Biltmore_Estate_aerialSounds like a cool tour. Press release here:

The Western North Carolina Alliance is offering an exclusive tour of the Biltmore Estate on March 16 that will showcase Biltmore’s clean energy and sustainability initiatives, as well as provide an opportunity to tour the house, grounds and Antler Village.

This tour has limited spaces available and is not open to the general public.

Since George Vanderbilt began the construction of his home in North Carolina, the family has shown leadership in environmental stewardship and conservation. The Biltmore Estate’s daily operations feature several sustainable and clean energy practices, such as using solar power; seeding of grass to create field borders to prevent fertilizer runoff into creeks and rivers; planting a 60-acre canola field whose seeds will be harvested and pressed into a food-grade cooking oil; and using vegetable oil from Biltmore restaurants as biodiesel fuel for powering equipment used on the estate.

This exclusive tour offers the opportunity to tour the grounds with Biltmore representatives Vice President Rick Conard and Vice President Ted Katsigianis. They’ll share information on the canola fields and solar panel projects with our group on a riding tour of these areas.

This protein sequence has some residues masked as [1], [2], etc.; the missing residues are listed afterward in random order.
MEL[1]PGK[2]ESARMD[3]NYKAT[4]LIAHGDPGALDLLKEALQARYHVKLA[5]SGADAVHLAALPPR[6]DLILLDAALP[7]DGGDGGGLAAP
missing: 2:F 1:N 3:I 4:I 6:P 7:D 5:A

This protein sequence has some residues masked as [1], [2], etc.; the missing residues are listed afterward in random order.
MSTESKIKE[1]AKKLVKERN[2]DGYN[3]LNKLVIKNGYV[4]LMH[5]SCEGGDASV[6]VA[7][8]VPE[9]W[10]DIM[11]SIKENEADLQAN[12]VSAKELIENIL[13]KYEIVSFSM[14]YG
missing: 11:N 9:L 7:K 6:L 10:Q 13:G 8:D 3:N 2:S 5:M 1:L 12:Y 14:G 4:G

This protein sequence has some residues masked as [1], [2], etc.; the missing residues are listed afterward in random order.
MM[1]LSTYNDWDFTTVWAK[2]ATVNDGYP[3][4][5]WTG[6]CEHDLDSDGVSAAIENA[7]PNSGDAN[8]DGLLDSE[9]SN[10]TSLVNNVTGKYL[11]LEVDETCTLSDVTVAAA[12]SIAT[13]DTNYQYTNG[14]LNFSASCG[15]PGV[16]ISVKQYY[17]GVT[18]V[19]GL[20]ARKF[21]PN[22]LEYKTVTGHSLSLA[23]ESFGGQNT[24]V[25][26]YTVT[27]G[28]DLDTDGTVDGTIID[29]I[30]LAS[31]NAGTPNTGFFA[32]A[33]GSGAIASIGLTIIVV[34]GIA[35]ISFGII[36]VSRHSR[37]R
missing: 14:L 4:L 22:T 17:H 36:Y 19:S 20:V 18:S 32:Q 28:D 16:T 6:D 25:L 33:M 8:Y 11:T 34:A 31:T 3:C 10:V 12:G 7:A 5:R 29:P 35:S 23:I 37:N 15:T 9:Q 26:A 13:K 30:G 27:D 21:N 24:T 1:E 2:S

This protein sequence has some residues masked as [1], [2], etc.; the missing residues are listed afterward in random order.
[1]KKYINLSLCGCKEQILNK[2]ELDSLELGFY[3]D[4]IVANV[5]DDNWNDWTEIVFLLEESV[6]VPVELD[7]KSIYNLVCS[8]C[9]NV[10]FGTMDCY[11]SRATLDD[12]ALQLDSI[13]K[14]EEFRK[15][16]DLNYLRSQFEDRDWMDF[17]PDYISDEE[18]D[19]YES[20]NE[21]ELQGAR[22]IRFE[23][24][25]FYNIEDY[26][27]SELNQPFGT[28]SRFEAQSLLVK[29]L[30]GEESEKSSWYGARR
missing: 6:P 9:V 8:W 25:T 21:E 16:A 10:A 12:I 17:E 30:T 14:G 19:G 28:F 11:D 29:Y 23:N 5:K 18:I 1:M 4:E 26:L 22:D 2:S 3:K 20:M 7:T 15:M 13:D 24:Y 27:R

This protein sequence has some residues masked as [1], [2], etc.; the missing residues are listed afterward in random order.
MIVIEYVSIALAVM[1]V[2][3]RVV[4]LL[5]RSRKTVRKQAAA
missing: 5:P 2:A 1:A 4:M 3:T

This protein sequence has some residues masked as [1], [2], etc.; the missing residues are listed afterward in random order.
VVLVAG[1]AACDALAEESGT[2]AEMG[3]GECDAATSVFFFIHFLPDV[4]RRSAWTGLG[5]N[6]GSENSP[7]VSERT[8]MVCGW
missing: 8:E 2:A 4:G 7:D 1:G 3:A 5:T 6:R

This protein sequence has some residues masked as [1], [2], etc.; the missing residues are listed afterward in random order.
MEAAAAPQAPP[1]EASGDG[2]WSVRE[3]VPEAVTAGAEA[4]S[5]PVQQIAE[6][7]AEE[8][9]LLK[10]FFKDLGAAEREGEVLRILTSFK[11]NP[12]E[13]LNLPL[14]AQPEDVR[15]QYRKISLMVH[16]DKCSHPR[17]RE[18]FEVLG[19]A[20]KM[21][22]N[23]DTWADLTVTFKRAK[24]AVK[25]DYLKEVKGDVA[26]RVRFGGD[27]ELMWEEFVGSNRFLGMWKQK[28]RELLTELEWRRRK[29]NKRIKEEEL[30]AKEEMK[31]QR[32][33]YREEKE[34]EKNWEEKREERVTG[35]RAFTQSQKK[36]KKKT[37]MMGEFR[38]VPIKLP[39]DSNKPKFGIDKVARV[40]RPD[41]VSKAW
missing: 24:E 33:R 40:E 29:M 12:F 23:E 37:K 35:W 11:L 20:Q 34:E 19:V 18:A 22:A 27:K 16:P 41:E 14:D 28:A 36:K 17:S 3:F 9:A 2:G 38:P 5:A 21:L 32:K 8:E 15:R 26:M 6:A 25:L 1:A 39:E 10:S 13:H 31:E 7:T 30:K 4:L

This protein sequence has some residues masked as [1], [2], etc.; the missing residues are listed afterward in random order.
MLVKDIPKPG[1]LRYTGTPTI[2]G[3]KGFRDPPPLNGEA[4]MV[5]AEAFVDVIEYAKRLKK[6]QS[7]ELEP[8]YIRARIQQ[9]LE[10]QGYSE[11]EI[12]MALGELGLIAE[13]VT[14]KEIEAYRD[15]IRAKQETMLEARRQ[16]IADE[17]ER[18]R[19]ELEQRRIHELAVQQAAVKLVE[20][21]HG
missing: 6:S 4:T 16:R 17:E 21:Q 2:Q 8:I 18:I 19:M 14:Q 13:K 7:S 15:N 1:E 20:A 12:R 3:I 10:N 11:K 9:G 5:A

Cost is $40 for WNCA members and $45 for non-members. Cost for Biltmore Estate year passholders is $20.

To register, email WNCA Outings and Education Coordinator Rachel Moore at Rachel@wnca.org or complete the registration form at this link:

http://wnca.org/march-16th-clean-energy-and-sustainability-tour-of-the-biltmore-estate/

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3 Comments

  1. Carl Nyberg says:

    There is no such thing as a canola plant. They must be growing rapeseed. Canola oil (a made-up name) is made from rapeseed.

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